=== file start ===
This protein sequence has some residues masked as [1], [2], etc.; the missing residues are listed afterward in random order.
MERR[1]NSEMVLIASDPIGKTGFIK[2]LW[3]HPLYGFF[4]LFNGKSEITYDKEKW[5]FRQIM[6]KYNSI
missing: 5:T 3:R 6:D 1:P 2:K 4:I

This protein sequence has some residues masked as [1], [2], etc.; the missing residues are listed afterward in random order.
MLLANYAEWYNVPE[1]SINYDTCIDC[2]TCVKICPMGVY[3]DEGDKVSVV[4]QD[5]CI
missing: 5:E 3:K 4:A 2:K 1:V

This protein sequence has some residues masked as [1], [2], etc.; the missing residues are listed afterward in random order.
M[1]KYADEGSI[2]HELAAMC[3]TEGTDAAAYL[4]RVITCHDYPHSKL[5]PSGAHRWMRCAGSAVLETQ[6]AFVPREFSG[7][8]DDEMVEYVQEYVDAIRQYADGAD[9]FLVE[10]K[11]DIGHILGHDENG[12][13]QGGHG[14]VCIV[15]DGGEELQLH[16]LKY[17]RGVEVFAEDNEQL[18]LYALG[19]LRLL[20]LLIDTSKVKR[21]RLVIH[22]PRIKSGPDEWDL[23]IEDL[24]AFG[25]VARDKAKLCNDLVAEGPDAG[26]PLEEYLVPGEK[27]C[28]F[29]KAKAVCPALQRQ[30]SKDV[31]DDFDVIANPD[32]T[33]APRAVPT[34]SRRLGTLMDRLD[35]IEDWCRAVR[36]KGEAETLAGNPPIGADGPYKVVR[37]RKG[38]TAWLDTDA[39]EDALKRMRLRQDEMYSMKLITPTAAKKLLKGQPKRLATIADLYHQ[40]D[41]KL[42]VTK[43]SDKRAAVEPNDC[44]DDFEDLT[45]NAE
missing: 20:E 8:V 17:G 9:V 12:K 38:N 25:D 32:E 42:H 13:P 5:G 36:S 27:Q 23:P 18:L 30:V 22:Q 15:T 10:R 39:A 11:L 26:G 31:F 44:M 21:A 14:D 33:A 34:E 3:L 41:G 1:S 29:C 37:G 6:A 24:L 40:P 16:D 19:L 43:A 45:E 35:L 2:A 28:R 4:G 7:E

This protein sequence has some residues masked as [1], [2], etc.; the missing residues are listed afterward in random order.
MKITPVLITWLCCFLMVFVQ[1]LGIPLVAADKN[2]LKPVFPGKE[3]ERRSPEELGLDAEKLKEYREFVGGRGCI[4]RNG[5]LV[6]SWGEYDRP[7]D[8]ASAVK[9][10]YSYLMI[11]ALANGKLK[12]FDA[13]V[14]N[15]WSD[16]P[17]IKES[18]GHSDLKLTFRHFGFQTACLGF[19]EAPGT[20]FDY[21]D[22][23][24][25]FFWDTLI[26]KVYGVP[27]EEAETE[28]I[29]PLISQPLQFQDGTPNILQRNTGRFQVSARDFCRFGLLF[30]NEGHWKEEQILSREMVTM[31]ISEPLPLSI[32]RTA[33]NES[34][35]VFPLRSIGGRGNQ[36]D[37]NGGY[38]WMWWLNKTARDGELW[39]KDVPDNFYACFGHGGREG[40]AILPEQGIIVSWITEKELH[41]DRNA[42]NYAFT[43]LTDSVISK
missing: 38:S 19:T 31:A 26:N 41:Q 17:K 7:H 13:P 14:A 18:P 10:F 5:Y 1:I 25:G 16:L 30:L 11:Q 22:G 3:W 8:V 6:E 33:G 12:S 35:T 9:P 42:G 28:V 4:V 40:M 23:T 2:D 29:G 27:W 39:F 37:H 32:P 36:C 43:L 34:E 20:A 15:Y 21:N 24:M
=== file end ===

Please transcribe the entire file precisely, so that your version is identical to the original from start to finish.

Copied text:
This protein sequence has some residues masked as [1], [2], etc.; the missing residues are listed afterward in random order.
MERR[1]NSEMVLIASDPIGKTGFIK[2]LW[3]HPLYGFF[4]LFNGKSEITYDKEKW[5]FRQIM[6]KYNSI
missing: 5:T 3:R 6:D 1:P 2:K 4:I

This protein sequence has some residues masked as [1], [2], etc.; the missing residues are listed afterward in random order.
MLLANYAEWYNVPE[1]SINYDTCIDC[2]TCVKICPMGVY[3]DEGDKVSVV[4]QD[5]CI
missing: 5:E 3:K 4:A 2:K 1:V

This protein sequence has some residues masked as [1], [2], etc.; the missing residues are listed afterward in random order.
M[1]KYADEGSI[2]HELAAMC[3]TEGTDAAAYL[4]RVITCHDYPHSKL[5]PSGAHRWMRCAGSAVLETQ[6]AFVPREFSG[7][8]DDEMVEYVQEYVDAIRQYADGAD[9]FLVE[10]K[11]DIGHILGHDENG[12][13]QGGHG[14]VCIV[15]DGGEELQLH[16]LKY[17]RGVEVFAEDNEQL[18]LYALG[19]LRLL[20]LLIDTSKVKR[21]RLVIH[22]PRIKSGPDEWDL[23]IEDL[24]AFG[25]VARDKAKLCNDLVAEGPDAG[26]PLEEYLVPGEK[27]C[28]F[29]KAKAVCPALQRQ[30]SKDV[31]DDFDVIANPD[32]T[33]APRAVPT[34]SRRLGTLMDRLD[35]IEDWCRAVR[36]KGEAETLAGNPPIGADGPYKVVR[37]RKG[38]TAWLDTDA[39]EDALKRMRLRQDEMYSMKLITPTAAKKLLKGQPKRLATIADLYHQ[40]D[41]KL[42]VTK[43]SDKRAAVEPNDC[44]DDFEDLT[45]NAE
missing: 20:E 8:V 17:G 9:V 12:K 38:N 25:D 32:E 42:H 13:P 5:G 36:S 27:Q 23:P 18:L 30:V 22:Q 15:T 10:R 39:A 11:L 26:G 31:F 44:M 21:A 14:D 33:A 34:E 3:L 41:G 1:S 29:C 37:G 6:A 24:L 40:P 16:D 19:L 43:A 45:E 35:L 2:A 28:R 4:G 7:E

This protein sequence has some residues masked as [1], [2], etc.; the missing residues are listed afterward in random order.
MKITPVLITWLCCFLMVFVQ[1]LGIPLVAADKN[2]LKPVFPGKE[3]ERRSPEELGLDAEKLKEYREFVGGRGCI[4]RNG[5]LV[6]SWGEYDRP[7]D[8]ASAVK[9][10]YSYLMI[11]ALANGKLK[12]FDA[13]V[14]N[15]WSD[16]P[17]IKES[18]GHSDLKLTFRHFGFQTACLGF[19]EAPGT[20]FDY[21]D[22][23][24][25]FFWDTLI[26]KVYGVP[27]EEAETE[28]I[29]PLISQPLQFQDGTPNILQRNTGRFQVSARDFCRFGLLF[30]NEGHWKEEQILSREMVTM[31]ISEPLPLSI[32]RTA[33]NES[34][35]VFPLRSIGGRGNQ[36]D[37]NGGY[38]WMWWLNKTARDGELW[39]KDVPDNFYACFGHGGREG[40]AILPEQGIIVSWITEKELH[41]DRNA[42]NYAFT[43]LTDSVISK
missing: 38:S 19:T 31:A 26:N 41:Q 17:K 7:H 13:P 14:A 18:P 10:F 5:Y 1:I 25:G 16:L 30:L 11:Q 22:G 3:W 8:V 6:E 33:G 12:S 35:T 9:P 42:G 28:V 4:V 40:M 23:T 2:D 29:G 27:W 39:F 37:H 32:P 36:C 43:L 34:E 20:A 15:Y 21:N 24:M